As a child growing up in Detroit, the summers meant that many of my neighborhood friends made their yearly pilgrimage to spend the summer with family “down south.”  We, on the other hand, did not have family down yonder so instead, we’d schlep our Samsonites and hightail it to Cali to visit my Aunt Geri and Uncle Leo.

My friend’s parents would load up their station wagons in the wee hours of the night with not only luggage but shopping bags loaded with fried chicken, boiled eggs and bologna sandwiches made with Wonder Bread for their often 12-hour or more ride. They’d travel to Georgia, Mississippi, Alabama, Virginia to visit those relatives who preferred to stay planted in their blatant segregationist surroundings, rather than venture out in search of perhaps better socioeconomic opportunities. At the end of August, my friends returned from their southern sojourn at least three shades darker and with mosquito bites from head-to-toe. I used to think those Confederate flies had a preference for the Detroit variety, melanin-enriched skin.

Last year the film, The Green Book, starring Mahershala Ali and Viggo Mortensen was loosely based on African-American classical/jazz pianist and composer, Dr. Don Shirley, and his relationship with an uneducated, hefty, Italian-American, Bronx bouncer Tony Vallelonga. The film follows their 8-week road trip throughout the deep south in 1962, as they try to navigate the racism they encountered. The Green-Book provided Dr. Shirley with a listing of accommodations in the Jim Crow south that were available to him. The movie has garnered critical acclaim and is a solid bellwether for Oscar attention.

I was slightly familiar with the Green-Book, but the film actually sparked my interest to learn more about it. The book was first published in 1936, and its actual title was The Negro Motorist Green-Book. The guide was compiled by Victor Hugo Green, an African American postal worker who was born in New York City.

(l-r) a family on a road trip and Victor Hugo Green

Green realized the guide was direly needed after hearing his friends, and coworkers complain about the lack of travel accommodations for people of color. After the Great Migration which was the mass movement of about five million southern Blacks to the north and west between 1915 and 1960, many Black families owned automobiles and traveled state-to-state. Oftentimes, these travelers found themselves in segregated towns where they were unable to secure food or hotel accommodations. In the era of Jim Crow, where discrimination reigned supreme, road travel for Blacks was extremely risky.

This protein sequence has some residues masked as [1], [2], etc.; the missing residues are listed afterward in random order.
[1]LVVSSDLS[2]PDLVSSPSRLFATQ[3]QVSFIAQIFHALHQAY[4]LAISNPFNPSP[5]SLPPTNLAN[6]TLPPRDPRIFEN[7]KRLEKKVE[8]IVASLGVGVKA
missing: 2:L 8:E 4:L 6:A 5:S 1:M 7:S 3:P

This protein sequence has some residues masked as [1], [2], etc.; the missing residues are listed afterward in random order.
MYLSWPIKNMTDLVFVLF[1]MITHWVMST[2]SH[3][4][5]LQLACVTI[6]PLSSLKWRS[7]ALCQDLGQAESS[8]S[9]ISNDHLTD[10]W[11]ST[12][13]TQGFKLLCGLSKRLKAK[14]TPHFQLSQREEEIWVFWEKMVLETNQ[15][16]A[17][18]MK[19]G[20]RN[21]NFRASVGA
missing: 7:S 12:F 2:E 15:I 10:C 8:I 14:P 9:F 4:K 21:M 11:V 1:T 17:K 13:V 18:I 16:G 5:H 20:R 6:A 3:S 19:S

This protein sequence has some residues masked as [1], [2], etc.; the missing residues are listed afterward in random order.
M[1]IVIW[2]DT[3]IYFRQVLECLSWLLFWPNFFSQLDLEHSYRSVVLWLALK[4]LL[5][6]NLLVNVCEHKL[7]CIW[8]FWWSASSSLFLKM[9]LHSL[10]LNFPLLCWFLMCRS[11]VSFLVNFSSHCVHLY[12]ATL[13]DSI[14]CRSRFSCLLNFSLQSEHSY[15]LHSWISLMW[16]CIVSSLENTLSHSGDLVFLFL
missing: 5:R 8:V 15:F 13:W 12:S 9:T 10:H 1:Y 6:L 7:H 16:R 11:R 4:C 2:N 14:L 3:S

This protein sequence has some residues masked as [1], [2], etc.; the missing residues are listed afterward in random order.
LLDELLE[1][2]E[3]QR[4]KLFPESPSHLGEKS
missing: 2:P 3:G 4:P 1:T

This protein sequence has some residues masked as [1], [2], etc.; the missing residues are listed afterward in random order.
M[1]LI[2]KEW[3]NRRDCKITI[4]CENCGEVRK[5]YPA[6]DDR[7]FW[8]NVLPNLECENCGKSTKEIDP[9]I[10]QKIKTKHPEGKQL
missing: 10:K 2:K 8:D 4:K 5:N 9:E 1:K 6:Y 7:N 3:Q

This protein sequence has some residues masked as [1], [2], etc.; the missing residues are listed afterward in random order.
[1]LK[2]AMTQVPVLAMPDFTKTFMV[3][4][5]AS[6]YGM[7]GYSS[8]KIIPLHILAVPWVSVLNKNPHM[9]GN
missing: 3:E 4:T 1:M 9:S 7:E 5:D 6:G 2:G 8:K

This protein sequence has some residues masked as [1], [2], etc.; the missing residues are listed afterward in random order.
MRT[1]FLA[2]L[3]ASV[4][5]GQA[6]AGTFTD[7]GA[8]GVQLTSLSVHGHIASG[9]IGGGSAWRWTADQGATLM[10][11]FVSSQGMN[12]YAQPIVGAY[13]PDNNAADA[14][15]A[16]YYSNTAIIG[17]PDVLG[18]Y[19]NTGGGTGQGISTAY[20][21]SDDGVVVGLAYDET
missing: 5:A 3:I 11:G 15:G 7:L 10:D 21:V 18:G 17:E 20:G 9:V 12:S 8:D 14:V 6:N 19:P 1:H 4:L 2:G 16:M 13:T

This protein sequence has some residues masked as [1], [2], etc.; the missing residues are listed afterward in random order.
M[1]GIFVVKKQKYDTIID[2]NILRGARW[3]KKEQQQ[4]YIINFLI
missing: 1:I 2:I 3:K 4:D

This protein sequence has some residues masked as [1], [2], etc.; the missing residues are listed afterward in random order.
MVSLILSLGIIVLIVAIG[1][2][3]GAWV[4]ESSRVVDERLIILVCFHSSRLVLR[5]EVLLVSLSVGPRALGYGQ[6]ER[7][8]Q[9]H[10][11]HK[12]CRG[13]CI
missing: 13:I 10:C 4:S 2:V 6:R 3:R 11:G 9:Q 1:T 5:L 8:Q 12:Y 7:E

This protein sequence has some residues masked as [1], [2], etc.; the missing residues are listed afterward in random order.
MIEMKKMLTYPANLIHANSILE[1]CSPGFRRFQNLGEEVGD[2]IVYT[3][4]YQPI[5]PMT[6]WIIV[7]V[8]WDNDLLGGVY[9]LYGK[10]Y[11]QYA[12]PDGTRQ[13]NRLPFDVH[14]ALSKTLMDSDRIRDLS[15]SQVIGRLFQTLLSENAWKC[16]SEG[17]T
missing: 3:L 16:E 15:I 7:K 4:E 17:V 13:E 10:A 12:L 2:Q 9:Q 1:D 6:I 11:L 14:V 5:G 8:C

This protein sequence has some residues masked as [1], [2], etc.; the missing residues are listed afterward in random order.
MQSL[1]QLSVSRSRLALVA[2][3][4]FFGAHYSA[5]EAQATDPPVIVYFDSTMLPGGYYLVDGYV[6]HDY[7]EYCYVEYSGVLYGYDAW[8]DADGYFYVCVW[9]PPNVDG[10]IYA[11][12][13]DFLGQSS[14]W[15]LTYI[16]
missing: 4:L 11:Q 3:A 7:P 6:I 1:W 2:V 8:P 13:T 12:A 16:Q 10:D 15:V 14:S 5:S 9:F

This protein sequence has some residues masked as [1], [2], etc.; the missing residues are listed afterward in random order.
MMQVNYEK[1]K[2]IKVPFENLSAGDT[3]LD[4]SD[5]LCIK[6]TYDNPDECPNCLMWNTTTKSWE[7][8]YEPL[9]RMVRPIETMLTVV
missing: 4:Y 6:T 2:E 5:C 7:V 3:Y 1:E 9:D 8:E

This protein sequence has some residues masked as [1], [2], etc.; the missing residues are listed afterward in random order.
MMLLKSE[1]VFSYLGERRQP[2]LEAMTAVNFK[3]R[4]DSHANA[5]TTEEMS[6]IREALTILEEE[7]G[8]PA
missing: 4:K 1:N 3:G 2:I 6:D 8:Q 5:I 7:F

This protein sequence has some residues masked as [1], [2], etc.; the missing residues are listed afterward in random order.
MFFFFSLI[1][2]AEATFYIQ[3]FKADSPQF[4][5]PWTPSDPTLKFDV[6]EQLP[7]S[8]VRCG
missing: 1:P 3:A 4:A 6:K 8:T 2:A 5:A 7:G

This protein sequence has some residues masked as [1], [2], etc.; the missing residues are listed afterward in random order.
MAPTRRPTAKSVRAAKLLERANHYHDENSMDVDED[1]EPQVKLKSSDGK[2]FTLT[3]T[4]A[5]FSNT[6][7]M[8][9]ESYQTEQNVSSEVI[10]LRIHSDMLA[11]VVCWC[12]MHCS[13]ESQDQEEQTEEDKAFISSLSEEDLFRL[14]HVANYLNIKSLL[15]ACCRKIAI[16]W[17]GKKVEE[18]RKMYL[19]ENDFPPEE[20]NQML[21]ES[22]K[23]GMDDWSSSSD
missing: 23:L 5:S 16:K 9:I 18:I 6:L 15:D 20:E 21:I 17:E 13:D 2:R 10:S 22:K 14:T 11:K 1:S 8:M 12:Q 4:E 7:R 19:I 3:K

Green’s first book was so successful that he was able to open a publishing office in Harlem. In the early 1940s, the book included thousands of establishments all across the country. The accommodations were welcoming to Black travelers and included budget hotels, homeowners who put up travelers, restaurants, nightclubs, state parks, golf courses, and even beauty shops. The directory became a safety net of sorts so that Black folks could be more in control of their travel destiny.

In 1952, Green retired from the postal service to become a full-time publisher. He charged enough to make a modest profit—25 cents for the first edition, $1 for the last—but he never became rich.  The year that Green retired, he also changed the title of the guide to The Negro Traveler’s Green-Book which was also known as just the Green-Book. At the height of the directory’s circulation, Green printed 20,000 books annually, which were sold at Black churches, the Negro Urban League and Esso gas stations.

After Green passed away in 1960, his wife Alma continued as editor of the directory. The book was last published in 1966, two years after the passing of the Civil Rights Act of 1964. The guide effectively became obsolete by the outlawing of racial discrimination in public accommodations.

I recently posted on Facebook a piece about the film, The Green Book.  I was pleasantly surprised at the responses from friends who shared  remembrances of their childhood family southern jaunts. The guide was a bible for Black travelers, and to quote Green, “You literally did not leave home without it.”

In the introduction of Green’s first edition he wrote:

There will be a day sometime in the near future when this guide will not have to be published. That is when we, as race, will have equal rights and privileges in the United States.

The Green-Book will always serve as a reminder of an era that demeaned African Americans and legitimized violence against us; this is a time that will never be forgotten.  Victor Hugo Green’s contribution can never be forgotten!